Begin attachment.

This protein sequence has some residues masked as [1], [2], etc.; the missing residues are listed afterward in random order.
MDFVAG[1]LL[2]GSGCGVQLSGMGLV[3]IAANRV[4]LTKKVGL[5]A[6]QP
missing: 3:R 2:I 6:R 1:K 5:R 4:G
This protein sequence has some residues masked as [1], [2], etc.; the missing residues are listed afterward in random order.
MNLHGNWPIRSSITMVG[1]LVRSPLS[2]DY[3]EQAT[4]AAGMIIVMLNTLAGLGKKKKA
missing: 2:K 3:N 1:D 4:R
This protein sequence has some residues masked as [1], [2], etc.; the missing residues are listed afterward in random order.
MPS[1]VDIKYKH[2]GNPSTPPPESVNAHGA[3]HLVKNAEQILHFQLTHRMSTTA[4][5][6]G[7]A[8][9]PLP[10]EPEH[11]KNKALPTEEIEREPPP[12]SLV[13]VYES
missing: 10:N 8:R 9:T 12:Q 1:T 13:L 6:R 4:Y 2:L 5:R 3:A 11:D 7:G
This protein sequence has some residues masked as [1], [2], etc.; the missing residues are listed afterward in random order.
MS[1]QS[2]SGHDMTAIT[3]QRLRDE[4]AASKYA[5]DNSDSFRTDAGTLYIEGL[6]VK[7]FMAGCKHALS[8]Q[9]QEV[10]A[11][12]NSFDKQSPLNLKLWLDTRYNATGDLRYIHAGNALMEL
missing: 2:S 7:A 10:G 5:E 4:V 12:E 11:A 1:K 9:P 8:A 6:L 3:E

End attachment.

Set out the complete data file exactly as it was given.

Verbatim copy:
This protein sequence has some residues masked as [1], [2], etc.; the missing residues are listed afterward in random order.
MDFVAG[1]LL[2]GSGCGVQLSGMGLV[3]IAANRV[4]LTKKVGL[5]A[6]QP
missing: 3:R 2:I 6:R 1:K 5:R 4:G
This protein sequence has some residues masked as [1], [2], etc.; the missing residues are listed afterward in random order.
MNLHGNWPIRSSITMVG[1]LVRSPLS[2]DY[3]EQAT[4]AAGMIIVMLNTLAGLGKKKKA
missing: 2:K 3:N 1:D 4:R
This protein sequence has some residues masked as [1], [2], etc.; the missing residues are listed afterward in random order.
MPS[1]VDIKYKH[2]GNPSTPPPESVNAHGA[3]HLVKNAEQILHFQLTHRMSTTA[4][5][6]G[7]A[8][9]PLP[10]EPEH[11]KNKALPTEEIEREPPP[12]SLV[13]VYES
missing: 10:N 8:R 9:T 12:Q 1:T 13:L 6:R 4:Y 2:L 5:R 3:A 11:D 7:G
This protein sequence has some residues masked as [1], [2], etc.; the missing residues are listed afterward in random order.
MS[1]QS[2]SGHDMTAIT[3]QRLRDE[4]AASKYA[5]DNSDSFRTDAGTLYIEGL[6]VK[7]FMAGCKHALS[8]Q[9]QEV[10]A[11][12]NSFDKQSPLNLKLWLDTRYNATGDLRYIHAGNALMEL
missing: 2:S 7:A 10:G 5:E 4:V 12:E 11:A 1:K 9:P 8:A 6:L 3:E